Redbrick catch up with Edgar Wright, Ellen Wong and Mary Winstead

Written by Matthew Davis
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Redbrick catch up with Edgar Wright, Ellen Wong and Mary Winstead

Edgar, you have moved out of your comfort zone by working with an entirely new cast and a much bigger canvas. How was that?

Edgar: It was fun! I had about half of my usual crew so it wasn’t a completely different gang and my brother was out there. Working with the cast was a dream because I think they’re such a good ensemble of actors.

Were you tempted to pull in a cameo for the fans?

Edgar: I didn’t want to demean anyone by giving a token cameo.

Ellen and Mary, you get very exciting parts to play. How much of the story did you know before you started and were you pleased with your individual roles?

Ellen: I think my favorite element of the movie was that every role was so funny, especially the female roles. It was exciting to play a role for a female character with that specific ethnicity. I was very impressed. I was thrilled to be in that ensemble, but I didn’t know anything about Knives before I went into the audition. It wasn’t until after the audition that I collected all the books and found out that she was this secret ninja as well. I got really excited and was thinking if I don’t get a chance to do this part, I would just die! Edgar saved my life!

Mary: I agree with that. I wasn’t familiar with the books before Edgar had talked to me about them. The books were so great and the character Ramona was really interesting, unlike any movie dream girl that I had read in a script before. And I was excited to tackle that kind of part, even though it was challenging and daunting.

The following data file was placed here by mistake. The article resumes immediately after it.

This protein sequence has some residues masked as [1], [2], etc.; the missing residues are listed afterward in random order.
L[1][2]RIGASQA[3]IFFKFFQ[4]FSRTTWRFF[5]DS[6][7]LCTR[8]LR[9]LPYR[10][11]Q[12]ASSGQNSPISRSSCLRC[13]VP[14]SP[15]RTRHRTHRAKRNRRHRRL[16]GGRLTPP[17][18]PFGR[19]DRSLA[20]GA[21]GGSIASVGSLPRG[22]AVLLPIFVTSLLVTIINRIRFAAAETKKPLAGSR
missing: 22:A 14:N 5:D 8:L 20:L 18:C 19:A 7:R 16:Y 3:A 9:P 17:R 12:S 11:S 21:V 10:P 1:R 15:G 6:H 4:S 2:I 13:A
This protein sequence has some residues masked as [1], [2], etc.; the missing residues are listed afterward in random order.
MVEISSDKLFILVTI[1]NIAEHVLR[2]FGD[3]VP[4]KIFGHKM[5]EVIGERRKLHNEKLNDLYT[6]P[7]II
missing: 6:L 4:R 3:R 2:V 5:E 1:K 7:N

Ellen, your character makes a transition from this naïve, childish girl into powerful young woman. I was wondering in reality, as this is your first big film, did you develop an emotional attachment to your character Knives?

Ellen: Definitely, going into it with Knives I was really nervous. I didn’t know what to expect, I was going onto a journey with her and my life of filming was paralleling hers. It was cool because I felt like I got to grow up with her. It worked out in a way that the film was shot so the last scenes were the ones where Knives grows, matures and gets to kick but! And by then I had developed a thespian confidence and was comfortable working in that environment.

Edgar, your films aren’t like anything I have seen before, do you think you have created a genre?

Edgar: No. When people ask about that, I think it comes back down to the film being a comedy. When it is eventually in the stores it will be in the comedy section, so I guess it’s a comedy with elements of other genres. It’s the particular mix that’s different really.

Edgar, A main feature of Scott Pilgrim was that of video games, will this style be seen again in your later films?

Edgar: It was specific to this film because the character was governed by this medium. I’m not going to do a period-drama, though that would be kind of cool!

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